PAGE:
“Happy Mother’s Day”
The modern Mother’s Day was created by Anna Jarvis as a day for each family to honor its mother and it’s now celebrated on various days in many places around the world.
This holiday is relatively modern, being created at the start of the 20th century, and should not be confused with the early pagan and Christian traditions honoring mothers or with the 16th century celebration of Mothering Sunday, which is also known as Mother’s Day in the UK.
The second Sunday in May is observed as Mother’s Day in most countries of the world. But it was not always so. Not very long ago, a festival called ‘Mothering Sunday’ or ‘Mid-Lent Sunday’ was celebrated in England on the fourth Sunday in Lent. The celebrations were surprisingly similar to the modern way of celebrating Mother’s Day.
The First Mother’s Day, as we know it now days, was observed on May 10, 1908, in a church in Philadelphia, Pennsylvania. The celebrations involved a church service in honour of Mrs. Anna Reese Jarvis, mother of Anna Jarvis.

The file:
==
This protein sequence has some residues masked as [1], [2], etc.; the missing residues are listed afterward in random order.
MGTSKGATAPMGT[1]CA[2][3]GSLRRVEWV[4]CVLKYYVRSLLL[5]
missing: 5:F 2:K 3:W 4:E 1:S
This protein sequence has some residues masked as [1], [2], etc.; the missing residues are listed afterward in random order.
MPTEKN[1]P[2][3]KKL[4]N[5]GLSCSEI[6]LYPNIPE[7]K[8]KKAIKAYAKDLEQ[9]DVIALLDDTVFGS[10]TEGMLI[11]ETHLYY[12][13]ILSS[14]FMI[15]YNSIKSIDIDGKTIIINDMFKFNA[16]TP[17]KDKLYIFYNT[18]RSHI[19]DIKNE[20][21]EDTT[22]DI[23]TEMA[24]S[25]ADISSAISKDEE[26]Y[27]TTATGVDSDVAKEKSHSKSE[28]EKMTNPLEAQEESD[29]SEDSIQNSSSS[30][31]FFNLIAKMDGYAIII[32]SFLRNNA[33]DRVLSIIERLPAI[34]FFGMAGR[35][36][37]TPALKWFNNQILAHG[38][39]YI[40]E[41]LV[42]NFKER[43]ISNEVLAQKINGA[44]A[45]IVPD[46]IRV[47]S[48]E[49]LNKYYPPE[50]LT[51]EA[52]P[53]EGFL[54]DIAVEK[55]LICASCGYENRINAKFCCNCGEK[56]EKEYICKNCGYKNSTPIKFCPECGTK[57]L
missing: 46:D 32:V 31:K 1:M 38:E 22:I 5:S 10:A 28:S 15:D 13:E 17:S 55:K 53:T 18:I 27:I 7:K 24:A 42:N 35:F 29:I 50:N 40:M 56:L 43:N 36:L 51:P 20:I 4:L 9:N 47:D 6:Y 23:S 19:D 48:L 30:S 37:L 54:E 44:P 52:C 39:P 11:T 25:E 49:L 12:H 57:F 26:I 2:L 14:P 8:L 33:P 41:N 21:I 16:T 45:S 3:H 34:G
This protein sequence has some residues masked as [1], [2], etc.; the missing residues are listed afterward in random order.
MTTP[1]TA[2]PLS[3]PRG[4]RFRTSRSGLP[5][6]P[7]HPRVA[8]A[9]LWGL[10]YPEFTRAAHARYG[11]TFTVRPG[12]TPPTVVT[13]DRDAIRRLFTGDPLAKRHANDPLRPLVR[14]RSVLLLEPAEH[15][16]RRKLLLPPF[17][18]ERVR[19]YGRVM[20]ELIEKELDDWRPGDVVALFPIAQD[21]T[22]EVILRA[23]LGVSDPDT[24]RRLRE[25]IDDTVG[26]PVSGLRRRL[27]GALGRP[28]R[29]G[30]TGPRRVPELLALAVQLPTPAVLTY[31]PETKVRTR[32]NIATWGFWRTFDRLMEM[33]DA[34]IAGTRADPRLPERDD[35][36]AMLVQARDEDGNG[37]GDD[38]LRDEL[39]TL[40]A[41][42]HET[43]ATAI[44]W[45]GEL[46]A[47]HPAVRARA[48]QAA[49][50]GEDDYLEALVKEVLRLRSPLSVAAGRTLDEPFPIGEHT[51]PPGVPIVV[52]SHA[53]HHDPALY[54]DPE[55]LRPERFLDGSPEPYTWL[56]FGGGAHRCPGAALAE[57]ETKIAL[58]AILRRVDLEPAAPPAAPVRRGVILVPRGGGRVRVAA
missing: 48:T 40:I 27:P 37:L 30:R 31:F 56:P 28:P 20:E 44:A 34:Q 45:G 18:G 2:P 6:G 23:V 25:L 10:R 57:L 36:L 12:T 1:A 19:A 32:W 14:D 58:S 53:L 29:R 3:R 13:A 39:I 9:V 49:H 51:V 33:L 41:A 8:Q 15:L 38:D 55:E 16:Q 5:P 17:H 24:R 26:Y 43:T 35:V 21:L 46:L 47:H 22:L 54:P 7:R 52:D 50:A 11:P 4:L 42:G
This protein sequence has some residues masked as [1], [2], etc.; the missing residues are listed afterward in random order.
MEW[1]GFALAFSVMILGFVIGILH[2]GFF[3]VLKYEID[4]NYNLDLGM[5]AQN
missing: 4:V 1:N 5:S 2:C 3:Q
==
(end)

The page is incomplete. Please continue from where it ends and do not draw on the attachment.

Four years later, the Mother’s Day International Association was created, on December 12, 1912, to spread the concept and practice of observing Mother’s Day. The very next year, in May 1913, the House of Representatives of the US government adopted a resolution requesting the President, his Cabinet, members of Congress, and all officials of the federal government to wear a white carnation on Mother’s Day.
And finally, on May 8, 1914, the Congress passed a Joint Resolution designating the second Sunday in May as Mother’s Day.
Mother’s Day in India: The practice of celebrating the Mother is not alien to India. The more personal festival of ‘Mother’s Day’ has also come to become a part of their culture now. What it offers is an opportunity to honor and show our appreciations for our flesh and blood mother – the one person who has stood by us through sorrows and joys.